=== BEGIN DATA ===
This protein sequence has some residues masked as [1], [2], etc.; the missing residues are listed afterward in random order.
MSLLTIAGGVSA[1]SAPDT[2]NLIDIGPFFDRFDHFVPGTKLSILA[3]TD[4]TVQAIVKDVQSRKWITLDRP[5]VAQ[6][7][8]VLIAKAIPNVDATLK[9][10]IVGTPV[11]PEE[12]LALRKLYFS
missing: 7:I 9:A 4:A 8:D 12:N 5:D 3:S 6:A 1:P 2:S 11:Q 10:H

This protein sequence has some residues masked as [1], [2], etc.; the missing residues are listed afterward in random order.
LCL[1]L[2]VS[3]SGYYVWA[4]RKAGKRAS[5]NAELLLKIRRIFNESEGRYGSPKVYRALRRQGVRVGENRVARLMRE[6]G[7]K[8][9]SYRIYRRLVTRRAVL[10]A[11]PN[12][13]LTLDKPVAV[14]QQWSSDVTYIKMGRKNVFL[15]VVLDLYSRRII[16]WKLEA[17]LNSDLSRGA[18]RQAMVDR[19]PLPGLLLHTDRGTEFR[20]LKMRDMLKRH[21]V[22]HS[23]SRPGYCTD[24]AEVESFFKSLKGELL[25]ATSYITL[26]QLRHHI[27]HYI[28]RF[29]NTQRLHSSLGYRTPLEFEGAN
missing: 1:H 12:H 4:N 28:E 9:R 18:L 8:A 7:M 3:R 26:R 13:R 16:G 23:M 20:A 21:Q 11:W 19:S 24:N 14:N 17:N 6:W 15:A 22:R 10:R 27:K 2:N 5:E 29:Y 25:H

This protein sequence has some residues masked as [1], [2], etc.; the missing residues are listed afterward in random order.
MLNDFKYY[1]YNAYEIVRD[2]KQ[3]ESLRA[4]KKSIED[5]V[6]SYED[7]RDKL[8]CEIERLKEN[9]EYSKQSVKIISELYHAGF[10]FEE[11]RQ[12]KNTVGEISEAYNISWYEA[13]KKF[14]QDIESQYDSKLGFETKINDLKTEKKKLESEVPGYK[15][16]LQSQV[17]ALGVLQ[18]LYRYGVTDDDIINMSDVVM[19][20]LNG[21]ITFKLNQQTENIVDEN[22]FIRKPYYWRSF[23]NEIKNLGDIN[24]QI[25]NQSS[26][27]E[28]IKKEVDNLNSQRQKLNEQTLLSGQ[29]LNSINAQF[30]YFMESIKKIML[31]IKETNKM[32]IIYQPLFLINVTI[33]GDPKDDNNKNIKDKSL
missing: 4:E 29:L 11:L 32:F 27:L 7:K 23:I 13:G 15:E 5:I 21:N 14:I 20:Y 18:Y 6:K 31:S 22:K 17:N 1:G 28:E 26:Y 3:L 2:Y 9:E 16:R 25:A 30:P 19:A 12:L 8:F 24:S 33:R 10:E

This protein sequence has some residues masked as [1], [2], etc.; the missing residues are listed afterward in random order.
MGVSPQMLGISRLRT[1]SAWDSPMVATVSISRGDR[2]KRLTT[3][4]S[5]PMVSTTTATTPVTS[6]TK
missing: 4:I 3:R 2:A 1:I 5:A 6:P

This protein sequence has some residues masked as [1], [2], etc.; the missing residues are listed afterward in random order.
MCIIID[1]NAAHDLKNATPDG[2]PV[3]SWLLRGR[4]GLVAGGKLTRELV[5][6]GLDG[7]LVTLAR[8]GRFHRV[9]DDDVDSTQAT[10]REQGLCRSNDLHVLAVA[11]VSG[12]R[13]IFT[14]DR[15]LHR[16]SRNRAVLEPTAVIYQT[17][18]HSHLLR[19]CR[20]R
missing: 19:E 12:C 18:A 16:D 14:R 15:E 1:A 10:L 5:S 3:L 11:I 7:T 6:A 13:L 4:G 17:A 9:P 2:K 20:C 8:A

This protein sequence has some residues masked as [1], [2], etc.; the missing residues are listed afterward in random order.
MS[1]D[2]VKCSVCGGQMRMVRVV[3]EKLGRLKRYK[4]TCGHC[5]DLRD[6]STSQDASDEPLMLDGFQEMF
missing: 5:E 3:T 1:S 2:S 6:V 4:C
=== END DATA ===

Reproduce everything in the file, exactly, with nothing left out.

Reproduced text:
This protein sequence has some residues masked as [1], [2], etc.; the missing residues are listed afterward in random order.
MSLLTIAGGVSA[1]SAPDT[2]NLIDIGPFFDRFDHFVPGTKLSILA[3]TD[4]TVQAIVKDVQSRKWITLDRP[5]VAQ[6][7][8]VLIAKAIPNVDATLK[9][10]IVGTPV[11]PEE[12]LALRKLYFS
missing: 7:I 9:A 4:A 8:D 12:N 5:D 3:S 6:A 1:P 2:S 11:Q 10:H

This protein sequence has some residues masked as [1], [2], etc.; the missing residues are listed afterward in random order.
LCL[1]L[2]VS[3]SGYYVWA[4]RKAGKRAS[5]NAELLLKIRRIFNESEGRYGSPKVYRALRRQGVRVGENRVARLMRE[6]G[7]K[8][9]SYRIYRRLVTRRAVL[10]A[11]PN[12][13]LTLDKPVAV[14]QQWSSDVTYIKMGRKNVFL[15]VVLDLYSRRII[16]WKLEA[17]LNSDLSRGA[18]RQAMVDR[19]PLPGLLLHTDRGTEFR[20]LKMRDMLKRH[21]V[22]HS[23]SRPGYCTD[24]AEVESFFKSLKGELL[25]ATSYITL[26]QLRHHI[27]HYI[28]RF[29]NTQRLHSSLGYRTPLEFEGAN
missing: 1:H 12:H 4:N 28:E 9:R 18:L 8:A 7:M 3:R 26:R 13:R 16:G 23:M 20:A 21:Q 11:W 19:S 24:N 14:N 17:N 6:W 15:A 22:R 10:R 27:K 2:N 5:E 29:Y 25:H

This protein sequence has some residues masked as [1], [2], etc.; the missing residues are listed afterward in random order.
MLNDFKYY[1]YNAYEIVRD[2]KQ[3]ESLRA[4]KKSIED[5]V[6]SYED[7]RDKL[8]CEIERLKEN[9]EYSKQSVKIISELYHAGF[10]FEE[11]RQ[12]KNTVGEISEAYNISWYEA[13]KKF[14]QDIESQYDSKLGFETKINDLKTEKKKLESEVPGYK[15][16]LQSQV[17]ALGVLQ[18]LYRYGVTDDDIINMSDVVM[19][20]LNG[21]ITFKLNQQTENIVDEN[22]FIRKPYYWRSF[23]NEIKNLGDIN[24]QI[25]NQSS[26][27]E[28]IKKEVDNLNSQRQKLNEQTLLSGQ[29]LNSINAQF[30]YFMESIKKIML[31]IKETNKM[32]IIYQPLFLINVTI[33]GDPKDDNNKNIKDKSL
missing: 4:E 29:L 11:L 32:F 27:L 7:K 23:I 13:G 15:E 5:I 21:N 14:I 20:Y 18:Y 6:K 31:S 22:K 17:N 1:G 28:E 26:Y 3:L 2:Y 9:E 16:R 25:A 30:P 19:A 12:L 8:F 24:S 33:R 10:E

This protein sequence has some residues masked as [1], [2], etc.; the missing residues are listed afterward in random order.
MGVSPQMLGISRLRT[1]SAWDSPMVATVSISRGDR[2]KRLTT[3][4]S[5]PMVSTTTATTPVTS[6]TK
missing: 4:I 3:R 2:A 1:I 5:A 6:P

This protein sequence has some residues masked as [1], [2], etc.; the missing residues are listed afterward in random order.
MCIIID[1]NAAHDLKNATPDG[2]PV[3]SWLLRGR[4]GLVAGGKLTRELV[5][6]GLDG[7]LVTLAR[8]GRFHRV[9]DDDVDSTQAT[10]REQGLCRSNDLHVLAVA[11]VSG[12]R[13]IFT[14]DR[15]LHR[16]SRNRAVLEPTAVIYQT[17][18]HSHLLR[19]CR[20]R
missing: 19:E 12:C 18:A 16:D 14:R 15:E 1:A 10:L 5:S 3:L 11:I 7:T 6:A 13:L 4:G 17:A 9:P 2:K 20:C 8:A

This protein sequence has some residues masked as [1], [2], etc.; the missing residues are listed afterward in random order.
MS[1]D[2]VKCSVCGGQMRMVRVV[3]EKLGRLKRYK[4]TCGHC[5]DLRD[6]STSQDASDEPLMLDGFQEMF
missing: 5:E 3:T 1:S 2:S 6:V 4:C